As can be seen above, we have pulled the 96 most relevant celebrity accounts found in the Pantene Twitter following. Sitting at number 10 in terms of relevance is the current spokesperson, Selena Gomez. Interestingly, another high relevance account found in the selection is Eva Longoria, a past spokesperson for the brand. Often times brands will look to engage the most popular celebrity in hopes that this will garner more attention, influence, and ultimately sales. However there are a number of reasons why the biggest names don’t get attached to a campaign including the cost of acquisition and availability. For example, some of the more relevant accounts to the Pantene audience include names like Ellen DeGeneres, Katy Perry, and Taylor Swift – all of whom are locked into high-profile endorsement deals with brands such as COVERGIRL and Keds, which would likely contractually limit their availability to Pantene.
Of course, any brand will need to consider other factors in their candidates aside from popularity and relevance such as the probability of risk. Two candidates listed, while highly relevant, are Miley Cyrus and Nicki Minaj. Again, tying our selection back to risk, both of these celebrities based on their public image may not be a safe bet for a brand like Pantene to invest in. Remember Miley Cyrus’ unpredictable behaviour at the 2013 VMAs?
Other big-name candidates that data shows resonates with the Pantene audience includes Jessica Simpson, Ariana Grande, Kendall Jenner, and Jennifer Lopez to name a few. Depending on what type of campaign Pantene is looking to produce, Pantene can also use Affinio’s platform to dial into niche tribes and find smaller scale, but highly relevant influencers to partner with.
Why go smaller scale?
Smaller scale influencers also present an attractive opportunity to brands because of their lower acquisition cost, their relevance with niche groups of consumers, and their accessibility. In looking at some smaller scale influencers for Pantene, we identified influencers in a “Make-Up Artists” tribe which included YouTube beauty vloggers such as Casey Holmes, Elle Fowler, and Lauren Curtis. All three of these influencers have between 100,000 to 300,000 followers and are highly relevant to the Pantene audience. Although these influencers do not have the same following as a star such as Selena Gomez, they still have a highly engaged audience, making them a credible and trustworthy source to their followers.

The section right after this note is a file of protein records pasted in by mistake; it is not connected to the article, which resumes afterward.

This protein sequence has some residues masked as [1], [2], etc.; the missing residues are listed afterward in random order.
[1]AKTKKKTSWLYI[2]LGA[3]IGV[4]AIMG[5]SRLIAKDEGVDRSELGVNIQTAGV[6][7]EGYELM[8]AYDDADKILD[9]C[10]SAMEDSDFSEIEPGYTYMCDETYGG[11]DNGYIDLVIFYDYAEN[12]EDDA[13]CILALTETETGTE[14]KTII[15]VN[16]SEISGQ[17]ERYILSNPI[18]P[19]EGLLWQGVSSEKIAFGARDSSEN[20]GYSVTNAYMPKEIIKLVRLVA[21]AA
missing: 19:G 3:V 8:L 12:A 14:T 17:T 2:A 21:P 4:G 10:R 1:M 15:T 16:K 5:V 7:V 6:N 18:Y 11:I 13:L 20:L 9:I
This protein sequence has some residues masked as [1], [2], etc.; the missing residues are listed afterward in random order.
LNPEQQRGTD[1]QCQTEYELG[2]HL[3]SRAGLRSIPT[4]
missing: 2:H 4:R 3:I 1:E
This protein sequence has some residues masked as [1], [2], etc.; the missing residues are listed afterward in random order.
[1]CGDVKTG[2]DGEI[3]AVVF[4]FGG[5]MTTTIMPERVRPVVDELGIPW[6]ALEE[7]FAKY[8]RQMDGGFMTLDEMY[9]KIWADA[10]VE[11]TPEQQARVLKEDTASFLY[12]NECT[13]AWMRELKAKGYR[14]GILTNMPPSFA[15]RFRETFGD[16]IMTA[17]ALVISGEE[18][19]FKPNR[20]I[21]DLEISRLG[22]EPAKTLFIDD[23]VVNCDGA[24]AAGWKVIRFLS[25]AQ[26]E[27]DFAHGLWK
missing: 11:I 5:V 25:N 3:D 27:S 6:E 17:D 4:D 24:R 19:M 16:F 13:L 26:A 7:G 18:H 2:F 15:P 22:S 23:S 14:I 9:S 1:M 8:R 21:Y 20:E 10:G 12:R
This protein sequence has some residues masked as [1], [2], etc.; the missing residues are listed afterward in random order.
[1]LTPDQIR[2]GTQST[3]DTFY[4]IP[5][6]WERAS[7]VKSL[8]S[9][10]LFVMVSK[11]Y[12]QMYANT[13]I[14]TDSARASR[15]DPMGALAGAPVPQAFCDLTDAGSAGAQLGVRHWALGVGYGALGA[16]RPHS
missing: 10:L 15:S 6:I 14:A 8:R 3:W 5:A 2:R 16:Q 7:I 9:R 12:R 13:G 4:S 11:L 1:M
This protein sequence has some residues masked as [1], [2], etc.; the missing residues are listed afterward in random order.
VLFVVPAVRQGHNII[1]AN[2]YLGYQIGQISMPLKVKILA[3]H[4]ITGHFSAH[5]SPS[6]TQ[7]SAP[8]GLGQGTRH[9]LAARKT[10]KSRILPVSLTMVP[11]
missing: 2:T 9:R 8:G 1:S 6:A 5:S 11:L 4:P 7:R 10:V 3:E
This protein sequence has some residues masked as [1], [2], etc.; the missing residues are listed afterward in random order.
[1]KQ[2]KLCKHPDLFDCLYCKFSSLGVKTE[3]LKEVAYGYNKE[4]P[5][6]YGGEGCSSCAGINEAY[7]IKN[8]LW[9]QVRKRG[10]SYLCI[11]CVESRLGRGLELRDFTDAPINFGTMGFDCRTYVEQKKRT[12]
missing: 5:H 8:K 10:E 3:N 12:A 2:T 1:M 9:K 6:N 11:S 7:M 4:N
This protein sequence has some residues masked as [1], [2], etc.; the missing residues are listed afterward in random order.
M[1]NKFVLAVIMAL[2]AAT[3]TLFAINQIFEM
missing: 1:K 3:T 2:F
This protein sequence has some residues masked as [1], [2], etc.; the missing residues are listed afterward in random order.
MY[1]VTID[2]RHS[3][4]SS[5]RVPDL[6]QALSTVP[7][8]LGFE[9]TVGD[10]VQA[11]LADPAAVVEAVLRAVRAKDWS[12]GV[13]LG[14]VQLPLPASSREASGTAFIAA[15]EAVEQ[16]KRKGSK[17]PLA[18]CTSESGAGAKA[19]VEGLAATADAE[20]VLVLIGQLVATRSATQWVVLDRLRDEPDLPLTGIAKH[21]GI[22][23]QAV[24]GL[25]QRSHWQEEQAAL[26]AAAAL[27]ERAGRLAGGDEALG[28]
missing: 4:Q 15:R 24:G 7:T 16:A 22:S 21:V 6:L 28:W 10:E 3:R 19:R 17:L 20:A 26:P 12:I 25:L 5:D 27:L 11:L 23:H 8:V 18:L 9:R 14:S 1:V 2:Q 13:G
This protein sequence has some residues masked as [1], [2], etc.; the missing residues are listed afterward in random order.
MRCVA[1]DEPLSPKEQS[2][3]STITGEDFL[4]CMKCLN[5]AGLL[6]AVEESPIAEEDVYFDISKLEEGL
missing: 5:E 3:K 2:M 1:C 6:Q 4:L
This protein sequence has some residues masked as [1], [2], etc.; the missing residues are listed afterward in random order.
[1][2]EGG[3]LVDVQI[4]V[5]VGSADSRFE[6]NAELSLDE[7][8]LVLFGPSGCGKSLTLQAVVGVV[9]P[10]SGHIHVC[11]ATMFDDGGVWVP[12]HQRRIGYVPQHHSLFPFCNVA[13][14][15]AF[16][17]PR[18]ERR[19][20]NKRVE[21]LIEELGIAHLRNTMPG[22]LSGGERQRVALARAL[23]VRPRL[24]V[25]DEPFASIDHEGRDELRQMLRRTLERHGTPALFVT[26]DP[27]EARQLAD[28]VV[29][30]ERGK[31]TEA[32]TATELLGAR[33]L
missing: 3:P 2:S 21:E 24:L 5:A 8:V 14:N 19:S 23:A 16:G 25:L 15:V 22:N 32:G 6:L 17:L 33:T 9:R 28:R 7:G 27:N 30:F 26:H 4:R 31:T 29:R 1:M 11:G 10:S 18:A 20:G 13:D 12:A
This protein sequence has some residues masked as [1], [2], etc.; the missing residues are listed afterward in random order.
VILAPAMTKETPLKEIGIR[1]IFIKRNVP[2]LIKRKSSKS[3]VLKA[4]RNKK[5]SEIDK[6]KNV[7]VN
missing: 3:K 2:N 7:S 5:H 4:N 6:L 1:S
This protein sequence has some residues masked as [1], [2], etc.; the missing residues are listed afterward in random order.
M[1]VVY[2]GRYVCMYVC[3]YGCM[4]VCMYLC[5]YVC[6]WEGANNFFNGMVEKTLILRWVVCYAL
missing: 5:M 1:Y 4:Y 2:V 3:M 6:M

In summary, consumers today have more access to celebrities and influencers which means greater brand exposure for celebrity endorsement deals. This accessibility also means the ability of nearly anyone to become an ‘influencer’. The power of the niche, long-tail influencer cannot be ignored. Taking an audience-centric approach to understanding what influencers to tie to your brand, big or small, and what channels to reach your audience is key to developing a successful and memorable endorsement pairing in 2016.
To learn more about identifying celebrities or influencers for your brand, request a demo.
Originally posted on the Affinio Blog, “Why Celebrity Endorsements Are Relevant in 2016 and Choosing The Right Match“